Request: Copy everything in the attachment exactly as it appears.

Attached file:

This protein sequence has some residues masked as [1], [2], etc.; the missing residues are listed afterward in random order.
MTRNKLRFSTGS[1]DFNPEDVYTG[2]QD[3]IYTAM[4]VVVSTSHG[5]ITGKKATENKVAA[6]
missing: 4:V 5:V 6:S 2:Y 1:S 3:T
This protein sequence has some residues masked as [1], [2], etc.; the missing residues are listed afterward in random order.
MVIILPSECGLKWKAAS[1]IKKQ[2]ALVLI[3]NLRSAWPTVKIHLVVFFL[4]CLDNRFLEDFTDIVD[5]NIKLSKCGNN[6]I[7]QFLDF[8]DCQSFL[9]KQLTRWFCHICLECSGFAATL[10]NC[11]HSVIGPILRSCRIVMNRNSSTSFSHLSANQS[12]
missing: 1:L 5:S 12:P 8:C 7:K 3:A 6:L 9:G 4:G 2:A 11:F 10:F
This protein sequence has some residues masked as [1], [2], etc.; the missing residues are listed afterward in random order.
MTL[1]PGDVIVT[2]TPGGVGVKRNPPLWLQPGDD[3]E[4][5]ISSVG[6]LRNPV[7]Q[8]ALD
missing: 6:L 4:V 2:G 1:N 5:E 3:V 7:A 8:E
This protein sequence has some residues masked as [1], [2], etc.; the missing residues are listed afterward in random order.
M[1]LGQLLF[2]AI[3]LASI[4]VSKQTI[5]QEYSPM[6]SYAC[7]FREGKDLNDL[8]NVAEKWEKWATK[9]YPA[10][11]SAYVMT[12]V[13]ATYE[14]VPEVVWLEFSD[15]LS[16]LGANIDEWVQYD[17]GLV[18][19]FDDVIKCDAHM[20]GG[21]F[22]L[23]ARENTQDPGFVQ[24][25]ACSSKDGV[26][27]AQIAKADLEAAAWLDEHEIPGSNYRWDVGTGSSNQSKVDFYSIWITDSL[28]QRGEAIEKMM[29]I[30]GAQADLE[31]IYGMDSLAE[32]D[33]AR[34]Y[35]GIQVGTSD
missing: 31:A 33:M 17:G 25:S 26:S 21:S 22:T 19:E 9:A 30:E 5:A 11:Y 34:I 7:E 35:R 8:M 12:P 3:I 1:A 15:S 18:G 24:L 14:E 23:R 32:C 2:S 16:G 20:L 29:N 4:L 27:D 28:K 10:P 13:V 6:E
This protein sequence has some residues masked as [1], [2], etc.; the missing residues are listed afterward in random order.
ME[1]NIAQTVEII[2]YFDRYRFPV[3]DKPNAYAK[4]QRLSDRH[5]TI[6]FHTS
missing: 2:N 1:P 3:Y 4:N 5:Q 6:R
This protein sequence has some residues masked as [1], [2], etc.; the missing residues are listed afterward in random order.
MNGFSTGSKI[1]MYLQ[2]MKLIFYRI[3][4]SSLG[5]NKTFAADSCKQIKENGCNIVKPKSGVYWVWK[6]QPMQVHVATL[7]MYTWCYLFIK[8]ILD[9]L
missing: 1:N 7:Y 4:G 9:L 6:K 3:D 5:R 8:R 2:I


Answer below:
This protein sequence has some residues masked as [1], [2], etc.; the missing residues are listed afterward in random order.
MTRNKLRFSTGS[1]DFNPEDVYTG[2]QD[3]IYTAM[4]VVVSTSHG[5]ITGKKATENKVAA[6]
missing: 4:V 5:V 6:S 2:Y 1:S 3:T
This protein sequence has some residues masked as [1], [2], etc.; the missing residues are listed afterward in random order.
MVIILPSECGLKWKAAS[1]IKKQ[2]ALVLI[3]NLRSAWPTVKIHLVVFFL[4]CLDNRFLEDFTDIVD[5]NIKLSKCGNN[6]I[7]QFLDF[8]DCQSFL[9]KQLTRWFCHICLECSGFAATL[10]NC[11]HSVIGPILRSCRIVMNRNSSTSFSHLSANQS[12]
missing: 1:L 5:S 12:P 8:C 7:K 3:A 6:L 9:G 4:G 2:A 11:F 10:F
This protein sequence has some residues masked as [1], [2], etc.; the missing residues are listed afterward in random order.
MTL[1]PGDVIVT[2]TPGGVGVKRNPPLWLQPGDD[3]E[4][5]ISSVG[6]LRNPV[7]Q[8]ALD
missing: 6:L 4:V 2:G 1:N 5:E 3:V 7:A 8:E
This protein sequence has some residues masked as [1], [2], etc.; the missing residues are listed afterward in random order.
M[1]LGQLLF[2]AI[3]LASI[4]VSKQTI[5]QEYSPM[6]SYAC[7]FREGKDLNDL[8]NVAEKWEKWATK[9]YPA[10][11]SAYVMT[12]V[13]ATYE[14]VPEVVWLEFSD[15]LS[16]LGANIDEWVQYD[17]GLV[18][19]FDDVIKCDAHM[20]GG[21]F[22]L[23]ARENTQDPGFVQ[24][25]ACSSKDGV[26][27]AQIAKADLEAAAWLDEHEIPGSNYRWDVGTGSSNQSKVDFYSIWITDSL[28]QRGEAIEKMM[29]I[30]GAQADLE[31]IYGMDSLAE[32]D[33]AR[34]Y[35]GIQVGTSD
missing: 31:A 33:M 17:G 25:S 26:S 21:S 22:T 19:E 9:A 30:E 5:A 11:Y 34:I 7:E 35:R 8:M 12:P 3:I 1:A 15:S 18:G 24:L 14:E 23:R 32:C 2:S 16:G 20:L 29:N 4:L 27:D 28:K 10:P 13:V 6:E
This protein sequence has some residues masked as [1], [2], etc.; the missing residues are listed afterward in random order.
ME[1]NIAQTVEII[2]YFDRYRFPV[3]DKPNAYAK[4]QRLSDRH[5]TI[6]FHTS
missing: 2:N 1:P 3:Y 4:N 5:Q 6:R
This protein sequence has some residues masked as [1], [2], etc.; the missing residues are listed afterward in random order.
MNGFSTGSKI[1]MYLQ[2]MKLIFYRI[3][4]SSLG[5]NKTFAADSCKQIKENGCNIVKPKSGVYWVWK[6]QPMQVHVATL[7]MYTWCYLFIK[8]ILD[9]L
missing: 1:N 7:Y 4:G 9:L 6:K 3:D 5:R 8:R 2:I